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Prince Charles 'tried to have Jean Nouvel sacked'

The Prince lobbied for Pritzker Prize winner to be dropped from the £500 million One New Change complex beside St Paul’s Cathedral

The Guardian reports that Prince Charles wrote a private letter to Land Securities, the developers, in which he made clear he was unhappy with the choice of Nouvel, saying any design should ‘allow St Paul’s to shine bright’ and offering his own architectural advisers in case the developers ‘needed any help to think about what works best’.

‘He wrote to me at the time we selected Nouvel and suggested we should meet his preferred architects,’ Mike Hussey, then London director of Land Securities told the newspaper. ‘He hadn’t seen the scheme, he just complained about the selection of the architect. He didn’t want a modernist.’

Hussey claims the heir to the throne ‘referred us to the Paternoster Square development… He said “this is how we approached it and got it right”.’

The letter, sent in 2005, was condemned by Sunand Prassad, RIBA President as ‘brazen’ and ‘pernicious’. ‘The Prince has an unusual amount of power which, under our constitution, is not designed to be used to interfere with the running of everyday affairs in this country for the simple reason that the prince is not accountable… This is a dangerous course to go down. There was an open competition for this building and then along comes somebody with special powers seeking to influence the outcome in a blatant intervention,’ he told the Guardian.

It also emerged that Prince Charles’s architecture charity is involved in plans for more than 17,000 homes – a larger number than Persimmon, one of Britain’s largest house builders, built last year.

Readers' comments (39)

  • This is the reality of living in a society where class and deference is still a real issue: making 'modern' remains an optimistic endeavour

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  • The Guardian report is full of nonsense. Inaccurate reporting, which should be taken with a pinch of salt.

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  • Given that Finch has just been appointed Chair of CABE, the worst person possible, the country may need an influential voice to be heard against the worst sort of anti-heritage developers and starchitects, with their unpopular schemes, and ignorant Chairpersons.

    Go Charles go!

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  • charles is just a man, definitely not an authority, perhaps we should just ignore him. I know i will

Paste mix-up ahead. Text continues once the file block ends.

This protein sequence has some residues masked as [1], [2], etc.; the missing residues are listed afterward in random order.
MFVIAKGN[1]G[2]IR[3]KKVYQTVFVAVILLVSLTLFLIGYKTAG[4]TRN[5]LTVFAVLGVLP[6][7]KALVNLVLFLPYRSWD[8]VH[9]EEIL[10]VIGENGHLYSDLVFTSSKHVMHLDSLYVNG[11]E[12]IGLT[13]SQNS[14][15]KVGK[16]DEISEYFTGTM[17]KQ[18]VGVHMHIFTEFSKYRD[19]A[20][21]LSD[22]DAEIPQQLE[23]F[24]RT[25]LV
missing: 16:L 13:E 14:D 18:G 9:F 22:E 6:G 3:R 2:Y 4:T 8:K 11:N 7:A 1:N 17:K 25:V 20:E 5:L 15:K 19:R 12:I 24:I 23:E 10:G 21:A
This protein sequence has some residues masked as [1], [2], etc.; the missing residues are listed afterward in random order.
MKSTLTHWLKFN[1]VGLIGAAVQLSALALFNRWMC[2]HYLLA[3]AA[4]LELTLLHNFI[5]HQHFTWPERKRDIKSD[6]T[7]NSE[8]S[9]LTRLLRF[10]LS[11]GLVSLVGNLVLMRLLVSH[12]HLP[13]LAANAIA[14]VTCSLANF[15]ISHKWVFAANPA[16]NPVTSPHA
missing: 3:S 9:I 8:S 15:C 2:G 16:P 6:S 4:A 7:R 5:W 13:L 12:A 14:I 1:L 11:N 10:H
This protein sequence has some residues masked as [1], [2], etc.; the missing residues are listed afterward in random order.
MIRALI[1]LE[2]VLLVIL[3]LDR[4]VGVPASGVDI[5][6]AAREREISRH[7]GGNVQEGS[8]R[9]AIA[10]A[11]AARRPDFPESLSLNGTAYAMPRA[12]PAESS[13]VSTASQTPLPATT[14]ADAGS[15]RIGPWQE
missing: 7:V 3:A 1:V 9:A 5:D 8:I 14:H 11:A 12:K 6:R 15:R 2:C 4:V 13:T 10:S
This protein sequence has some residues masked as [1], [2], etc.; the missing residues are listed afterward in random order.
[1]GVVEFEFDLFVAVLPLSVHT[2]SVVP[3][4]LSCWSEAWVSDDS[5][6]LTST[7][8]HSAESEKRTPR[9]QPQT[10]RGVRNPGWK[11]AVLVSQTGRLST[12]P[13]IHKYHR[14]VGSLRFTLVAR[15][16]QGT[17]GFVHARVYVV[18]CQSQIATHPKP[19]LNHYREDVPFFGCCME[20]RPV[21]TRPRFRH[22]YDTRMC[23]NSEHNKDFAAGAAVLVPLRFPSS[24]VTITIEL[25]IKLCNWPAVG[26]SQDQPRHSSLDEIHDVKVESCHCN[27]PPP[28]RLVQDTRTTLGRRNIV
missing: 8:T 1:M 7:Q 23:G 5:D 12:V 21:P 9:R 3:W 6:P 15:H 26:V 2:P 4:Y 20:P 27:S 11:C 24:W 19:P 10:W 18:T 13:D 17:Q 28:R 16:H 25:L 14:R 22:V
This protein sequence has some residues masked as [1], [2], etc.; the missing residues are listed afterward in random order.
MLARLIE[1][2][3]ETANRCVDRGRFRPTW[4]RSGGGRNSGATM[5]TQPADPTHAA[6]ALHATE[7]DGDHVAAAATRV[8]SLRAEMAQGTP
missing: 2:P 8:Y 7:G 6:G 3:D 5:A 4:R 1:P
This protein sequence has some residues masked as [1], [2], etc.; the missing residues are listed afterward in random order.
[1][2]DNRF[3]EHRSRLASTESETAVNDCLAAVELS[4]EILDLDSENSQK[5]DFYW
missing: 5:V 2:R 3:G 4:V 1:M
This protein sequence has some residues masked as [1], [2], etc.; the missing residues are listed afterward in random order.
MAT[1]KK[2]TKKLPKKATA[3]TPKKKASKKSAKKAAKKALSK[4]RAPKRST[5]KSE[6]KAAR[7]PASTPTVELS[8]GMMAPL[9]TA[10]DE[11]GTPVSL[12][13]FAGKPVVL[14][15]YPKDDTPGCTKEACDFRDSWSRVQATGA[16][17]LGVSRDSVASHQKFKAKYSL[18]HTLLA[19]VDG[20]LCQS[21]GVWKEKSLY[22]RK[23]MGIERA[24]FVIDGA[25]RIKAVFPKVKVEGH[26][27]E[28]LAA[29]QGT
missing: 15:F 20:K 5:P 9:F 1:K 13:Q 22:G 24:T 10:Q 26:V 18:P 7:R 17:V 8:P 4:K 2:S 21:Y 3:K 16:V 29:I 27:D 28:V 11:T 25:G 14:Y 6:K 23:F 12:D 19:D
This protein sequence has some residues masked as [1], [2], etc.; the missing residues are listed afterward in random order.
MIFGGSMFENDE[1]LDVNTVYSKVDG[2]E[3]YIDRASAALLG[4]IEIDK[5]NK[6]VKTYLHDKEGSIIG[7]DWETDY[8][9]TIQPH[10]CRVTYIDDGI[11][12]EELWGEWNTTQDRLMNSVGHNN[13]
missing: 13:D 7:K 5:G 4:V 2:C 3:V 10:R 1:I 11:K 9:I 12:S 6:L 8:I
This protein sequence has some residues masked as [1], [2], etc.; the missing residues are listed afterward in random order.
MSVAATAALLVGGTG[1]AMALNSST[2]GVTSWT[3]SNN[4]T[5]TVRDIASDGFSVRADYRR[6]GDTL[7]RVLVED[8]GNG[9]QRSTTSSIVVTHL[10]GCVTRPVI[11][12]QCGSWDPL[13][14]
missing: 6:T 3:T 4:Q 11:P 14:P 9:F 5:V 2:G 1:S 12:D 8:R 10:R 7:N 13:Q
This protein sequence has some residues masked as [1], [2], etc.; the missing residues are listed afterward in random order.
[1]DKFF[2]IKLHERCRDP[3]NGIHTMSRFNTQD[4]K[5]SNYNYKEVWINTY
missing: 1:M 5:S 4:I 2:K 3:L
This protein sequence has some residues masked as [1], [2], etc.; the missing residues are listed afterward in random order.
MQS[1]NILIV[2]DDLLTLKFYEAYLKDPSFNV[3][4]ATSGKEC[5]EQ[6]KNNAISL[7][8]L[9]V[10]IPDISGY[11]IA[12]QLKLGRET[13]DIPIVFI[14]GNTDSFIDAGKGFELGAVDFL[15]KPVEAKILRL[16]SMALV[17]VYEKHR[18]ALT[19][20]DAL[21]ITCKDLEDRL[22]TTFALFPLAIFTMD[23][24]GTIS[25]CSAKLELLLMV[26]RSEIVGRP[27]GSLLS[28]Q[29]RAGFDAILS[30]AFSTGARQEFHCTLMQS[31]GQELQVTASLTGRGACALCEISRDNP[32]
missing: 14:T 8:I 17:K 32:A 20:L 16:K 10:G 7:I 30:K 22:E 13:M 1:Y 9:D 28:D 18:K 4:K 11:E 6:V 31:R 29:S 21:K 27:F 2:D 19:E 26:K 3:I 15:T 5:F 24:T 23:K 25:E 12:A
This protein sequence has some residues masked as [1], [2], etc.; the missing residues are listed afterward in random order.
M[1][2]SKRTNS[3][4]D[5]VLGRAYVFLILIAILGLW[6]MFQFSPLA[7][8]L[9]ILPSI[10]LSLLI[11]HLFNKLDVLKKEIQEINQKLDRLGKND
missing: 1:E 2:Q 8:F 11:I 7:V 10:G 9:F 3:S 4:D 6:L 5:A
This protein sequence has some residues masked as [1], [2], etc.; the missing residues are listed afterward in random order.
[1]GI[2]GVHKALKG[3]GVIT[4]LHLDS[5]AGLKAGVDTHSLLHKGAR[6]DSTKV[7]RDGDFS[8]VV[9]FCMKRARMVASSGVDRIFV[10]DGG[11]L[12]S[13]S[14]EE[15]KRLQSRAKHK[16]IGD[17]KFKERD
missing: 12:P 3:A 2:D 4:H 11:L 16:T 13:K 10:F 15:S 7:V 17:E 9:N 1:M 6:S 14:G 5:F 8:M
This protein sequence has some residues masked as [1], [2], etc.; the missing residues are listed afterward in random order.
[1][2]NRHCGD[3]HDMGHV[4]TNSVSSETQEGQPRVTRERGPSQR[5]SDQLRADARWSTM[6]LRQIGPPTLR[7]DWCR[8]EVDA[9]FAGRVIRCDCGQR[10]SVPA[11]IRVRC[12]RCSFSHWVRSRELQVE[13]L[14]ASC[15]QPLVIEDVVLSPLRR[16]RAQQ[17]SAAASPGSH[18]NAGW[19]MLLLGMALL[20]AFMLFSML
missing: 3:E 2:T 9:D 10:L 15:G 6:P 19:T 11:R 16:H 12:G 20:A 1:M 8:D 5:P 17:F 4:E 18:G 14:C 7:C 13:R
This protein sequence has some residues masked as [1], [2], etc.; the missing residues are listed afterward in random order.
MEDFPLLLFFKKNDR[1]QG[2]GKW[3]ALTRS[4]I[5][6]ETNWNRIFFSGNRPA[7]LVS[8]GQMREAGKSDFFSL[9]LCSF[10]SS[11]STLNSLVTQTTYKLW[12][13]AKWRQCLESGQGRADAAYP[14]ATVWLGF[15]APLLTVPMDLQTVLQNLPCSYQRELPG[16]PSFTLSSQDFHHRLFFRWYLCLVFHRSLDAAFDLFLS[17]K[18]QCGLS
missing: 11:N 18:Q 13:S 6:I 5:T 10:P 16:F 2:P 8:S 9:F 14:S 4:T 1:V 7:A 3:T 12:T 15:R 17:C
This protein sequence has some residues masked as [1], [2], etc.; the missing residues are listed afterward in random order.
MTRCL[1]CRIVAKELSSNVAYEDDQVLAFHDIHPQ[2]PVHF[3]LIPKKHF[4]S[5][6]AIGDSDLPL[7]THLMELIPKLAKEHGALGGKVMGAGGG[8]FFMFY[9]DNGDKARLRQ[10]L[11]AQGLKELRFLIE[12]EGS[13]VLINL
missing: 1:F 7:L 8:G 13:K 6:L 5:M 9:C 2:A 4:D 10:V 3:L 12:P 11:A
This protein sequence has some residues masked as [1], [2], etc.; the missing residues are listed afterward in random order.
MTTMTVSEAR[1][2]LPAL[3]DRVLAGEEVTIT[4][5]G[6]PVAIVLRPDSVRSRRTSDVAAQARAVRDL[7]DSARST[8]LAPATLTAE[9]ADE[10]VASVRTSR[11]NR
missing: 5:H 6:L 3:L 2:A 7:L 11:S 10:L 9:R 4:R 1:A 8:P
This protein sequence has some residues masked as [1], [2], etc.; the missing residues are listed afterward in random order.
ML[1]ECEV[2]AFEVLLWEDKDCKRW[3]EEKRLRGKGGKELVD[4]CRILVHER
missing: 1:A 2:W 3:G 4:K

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  • The point isn't about good or bad architecture, and whether you're a Modernist or Traditionalist, its the fact that a non-elected person is abusing a prominent position to bypass the planning process. Prince Charles is welcome to enter into the debate and express an opinion, as everyone is, but his personal opinion is no more valuable than any member of the public.

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  • Charles does nothing the rest of aren't entitled to do, either. I know I have tried many times to have thrown out planning applications I didn't like. It's called democracy.



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  • Charles cannot enter into the formal planning process, although there is nothing unlawful with trying to engage a developer to try to alter schemes before planning is applied for. A developer can have the freedom of choice to alter or not.

    We all have such freedom. Others do it, it's not only HRH.

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  • What UK needs unfortunately is what France went through 2 centuries ago: a revolution and the clear adoption of a democratic political system.
    David Hingamp.

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  • As far as planning goes, the current system is anything but democratic, despite claims that it is; it's one where cash talks. If it's a developer with his starchitect, that seems to be OK, but when others do what they can to try to have some influence, that's bad?